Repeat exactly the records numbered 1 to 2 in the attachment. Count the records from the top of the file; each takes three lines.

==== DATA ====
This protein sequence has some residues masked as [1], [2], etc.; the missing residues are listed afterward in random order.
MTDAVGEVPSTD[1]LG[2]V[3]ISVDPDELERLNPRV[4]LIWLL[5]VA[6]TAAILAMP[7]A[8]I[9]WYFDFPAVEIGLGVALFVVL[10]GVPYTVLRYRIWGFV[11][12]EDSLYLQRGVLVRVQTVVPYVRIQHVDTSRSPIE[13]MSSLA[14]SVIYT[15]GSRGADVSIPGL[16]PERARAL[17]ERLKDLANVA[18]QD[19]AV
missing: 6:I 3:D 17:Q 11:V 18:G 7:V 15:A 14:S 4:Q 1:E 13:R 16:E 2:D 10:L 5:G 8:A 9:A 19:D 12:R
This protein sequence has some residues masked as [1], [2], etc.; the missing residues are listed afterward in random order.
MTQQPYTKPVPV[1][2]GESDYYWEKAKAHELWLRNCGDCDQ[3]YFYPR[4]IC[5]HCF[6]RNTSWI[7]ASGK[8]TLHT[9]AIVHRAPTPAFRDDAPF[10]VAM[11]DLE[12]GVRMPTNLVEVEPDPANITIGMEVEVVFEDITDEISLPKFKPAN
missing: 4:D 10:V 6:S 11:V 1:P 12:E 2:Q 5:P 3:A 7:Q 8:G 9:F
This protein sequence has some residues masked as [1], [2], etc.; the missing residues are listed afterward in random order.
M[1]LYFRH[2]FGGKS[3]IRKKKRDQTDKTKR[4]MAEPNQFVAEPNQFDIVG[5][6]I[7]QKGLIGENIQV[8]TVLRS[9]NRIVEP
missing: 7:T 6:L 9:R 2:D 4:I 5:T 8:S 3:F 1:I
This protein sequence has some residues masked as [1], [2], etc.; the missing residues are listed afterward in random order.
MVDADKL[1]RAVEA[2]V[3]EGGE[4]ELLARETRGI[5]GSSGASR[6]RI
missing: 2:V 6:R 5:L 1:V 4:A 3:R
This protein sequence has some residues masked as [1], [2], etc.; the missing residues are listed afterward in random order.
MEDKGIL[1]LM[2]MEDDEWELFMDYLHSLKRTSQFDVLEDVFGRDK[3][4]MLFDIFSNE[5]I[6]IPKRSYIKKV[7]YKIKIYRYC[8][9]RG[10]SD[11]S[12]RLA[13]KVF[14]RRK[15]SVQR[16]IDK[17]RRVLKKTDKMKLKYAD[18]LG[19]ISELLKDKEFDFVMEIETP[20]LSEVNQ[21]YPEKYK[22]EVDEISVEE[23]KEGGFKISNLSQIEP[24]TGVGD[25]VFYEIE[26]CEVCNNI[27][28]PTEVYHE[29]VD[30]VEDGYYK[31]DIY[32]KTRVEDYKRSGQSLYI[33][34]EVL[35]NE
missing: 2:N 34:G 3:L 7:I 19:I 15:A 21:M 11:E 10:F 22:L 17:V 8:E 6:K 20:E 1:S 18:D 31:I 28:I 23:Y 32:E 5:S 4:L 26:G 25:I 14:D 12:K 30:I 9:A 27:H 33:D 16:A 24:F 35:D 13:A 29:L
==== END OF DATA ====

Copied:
This protein sequence has some residues masked as [1], [2], etc.; the missing residues are listed afterward in random order.
MTDAVGEVPSTD[1]LG[2]V[3]ISVDPDELERLNPRV[4]LIWLL[5]VA[6]TAAILAMP[7]A[8]I[9]WYFDFPAVEIGLGVALFVVL[10]GVPYTVLRYRIWGFV[11][12]EDSLYLQRGVLVRVQTVVPYVRIQHVDTSRSPIE[13]MSSLA[14]SVIYT[15]GSRGADVSIPGL[16]PERARAL[17]ERLKDLANVA[18]QD[19]AV
missing: 6:I 3:D 17:Q 11:V 18:G 7:V 15:A 14:S 4:Q 1:E 13:R 16:E 2:D 10:L 5:G 8:A 9:A 19:D 12:R
This protein sequence has some residues masked as [1], [2], etc.; the missing residues are listed afterward in random order.
MTQQPYTKPVPV[1][2]GESDYYWEKAKAHELWLRNCGDCDQ[3]YFYPR[4]IC[5]HCF[6]RNTSWI[7]ASGK[8]TLHT[9]AIVHRAPTPAFRDDAPF[10]VAM[11]DLE[12]GVRMPTNLVEVEPDPANITIGMEVEVVFEDITDEISLPKFKPAN
missing: 4:D 10:V 6:S 11:V 1:P 12:E 2:Q 5:P 3:A 7:Q 8:G 9:F